Accidentally on Purpose Needs More Laughs; Less Laughter Track

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Picture it: a pretty, lean lady nearing her fifth decade splits from her rich but marriage-phobe-boss-slash-beau and rebounds onto the genitals of fecund, financial insolvent twenty-two year old, Zack. Can you guess what happens next? Several goes on her boy toy later and we’re in a bathroom watching pretty woman Billie, her devilish best friend Olivia (Ugly Betty’s Ashley Jensen) and angelic sister Abby gabble nervously as a pregnancy test brews. Naturally, it turns baby coloured, and so we have our clichéd sitcom set up. Almost.

The second chapter of Accidentally on Purpose's pilot (which airs at 10pm on Thursday, June 17, on E4) sees Billie room up with sous chef to a sous chef, Zack, when he loses his bed in a grimy flat he shares with unwashed pals. Incidentally, Billie’s a movie critic on a small San Francisco rag. So you’ll have to suspend your disbelief from the Golden Gate Bridge when you find out that she owns a plush, spacious two-bed apartment, conveniently big enough for her new flatmate to have his own room, even he does paint it purple with a baby-ready bear motif.

Now, on to the serious business of laughs. A sitcom doesn’t work without them, and Accidentally On Purpose just about earns that all-important second syllable. The pilot is funny in places but the writing is mostly lazy and the jokes are recycled from similar, older shows. Plus it sports an insufferable laughter track (can you imagine if tragedy-heavy drama was overlaid with the sound of sobbing?). Optimistically, though, we looked in on some later episodes and it does get a little slicker and the one-liners become more frequent and refined.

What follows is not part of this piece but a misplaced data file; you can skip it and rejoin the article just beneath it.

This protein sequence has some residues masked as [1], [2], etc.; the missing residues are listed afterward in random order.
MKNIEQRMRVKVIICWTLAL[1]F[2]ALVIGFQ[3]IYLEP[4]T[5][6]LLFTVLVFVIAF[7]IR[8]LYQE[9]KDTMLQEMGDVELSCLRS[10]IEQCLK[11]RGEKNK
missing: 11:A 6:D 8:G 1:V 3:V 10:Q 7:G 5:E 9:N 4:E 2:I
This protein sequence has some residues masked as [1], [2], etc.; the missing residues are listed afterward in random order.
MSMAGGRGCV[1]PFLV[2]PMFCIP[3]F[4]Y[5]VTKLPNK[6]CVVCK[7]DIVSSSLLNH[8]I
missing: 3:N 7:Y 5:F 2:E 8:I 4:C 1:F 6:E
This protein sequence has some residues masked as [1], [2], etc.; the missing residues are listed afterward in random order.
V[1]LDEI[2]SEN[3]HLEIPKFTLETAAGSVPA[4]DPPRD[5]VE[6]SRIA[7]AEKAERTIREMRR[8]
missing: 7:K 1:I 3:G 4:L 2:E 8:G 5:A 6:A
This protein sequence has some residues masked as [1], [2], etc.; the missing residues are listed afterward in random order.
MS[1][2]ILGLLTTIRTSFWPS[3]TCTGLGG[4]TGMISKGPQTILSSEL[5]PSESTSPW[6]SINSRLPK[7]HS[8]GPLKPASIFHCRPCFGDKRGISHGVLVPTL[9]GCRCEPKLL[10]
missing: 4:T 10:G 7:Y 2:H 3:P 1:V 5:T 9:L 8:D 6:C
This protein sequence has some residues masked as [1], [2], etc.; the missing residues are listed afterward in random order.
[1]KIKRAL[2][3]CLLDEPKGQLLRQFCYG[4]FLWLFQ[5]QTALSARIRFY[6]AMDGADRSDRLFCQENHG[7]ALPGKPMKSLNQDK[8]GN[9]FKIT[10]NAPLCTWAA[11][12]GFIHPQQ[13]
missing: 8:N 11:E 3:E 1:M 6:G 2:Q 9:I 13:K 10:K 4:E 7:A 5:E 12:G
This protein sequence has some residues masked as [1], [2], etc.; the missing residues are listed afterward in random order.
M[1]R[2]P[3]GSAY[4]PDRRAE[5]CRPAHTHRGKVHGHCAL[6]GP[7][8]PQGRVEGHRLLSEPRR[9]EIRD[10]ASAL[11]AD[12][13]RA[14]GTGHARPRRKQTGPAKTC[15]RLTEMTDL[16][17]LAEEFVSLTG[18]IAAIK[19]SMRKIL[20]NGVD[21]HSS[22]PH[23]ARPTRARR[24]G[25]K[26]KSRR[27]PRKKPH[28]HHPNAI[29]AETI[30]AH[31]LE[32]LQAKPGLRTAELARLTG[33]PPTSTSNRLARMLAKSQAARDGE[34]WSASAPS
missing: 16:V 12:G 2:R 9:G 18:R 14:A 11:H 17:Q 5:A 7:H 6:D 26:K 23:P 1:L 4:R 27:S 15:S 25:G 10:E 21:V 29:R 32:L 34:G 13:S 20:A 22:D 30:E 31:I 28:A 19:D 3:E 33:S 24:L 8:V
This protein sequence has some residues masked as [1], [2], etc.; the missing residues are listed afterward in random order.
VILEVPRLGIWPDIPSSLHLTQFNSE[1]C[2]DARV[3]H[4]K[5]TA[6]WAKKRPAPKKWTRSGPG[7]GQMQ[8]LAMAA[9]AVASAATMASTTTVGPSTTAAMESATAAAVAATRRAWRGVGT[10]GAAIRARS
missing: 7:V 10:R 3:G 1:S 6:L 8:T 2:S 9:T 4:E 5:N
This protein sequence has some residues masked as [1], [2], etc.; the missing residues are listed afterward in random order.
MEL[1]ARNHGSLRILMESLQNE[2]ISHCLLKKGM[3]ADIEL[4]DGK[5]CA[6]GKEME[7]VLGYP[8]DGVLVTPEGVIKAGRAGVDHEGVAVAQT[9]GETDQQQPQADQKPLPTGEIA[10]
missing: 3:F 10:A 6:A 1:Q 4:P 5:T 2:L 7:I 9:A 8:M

Billie, our impulsive lead (played by Jenna Elfman), gives her lines snap while her baby’s daddy (Jon Foster) is sweet, handsome but boring, so jokes aren’t often wasted on him. The show’s saviour is Nicolas White, who plays Zack’s alpha-layabout sidekick, Davis. If you’re still watching by episode three, no doubt you’ll be tuning in for his slacker wit. He’s like a bearded, druggie Chandler with a dash of Howard from Big Bang. Billie’s girlfriends are what really let the show down. Jenson is shamefully dull and under-developed while the sister character is only there to make Billie question her decisions, then do what she wants regardless.

This incongruous cast are glued together by a foetus, which will make its debut in the series finale. And that’s all you’re getting because last month CBS decided it wasn’t worth a second series. They have a point.

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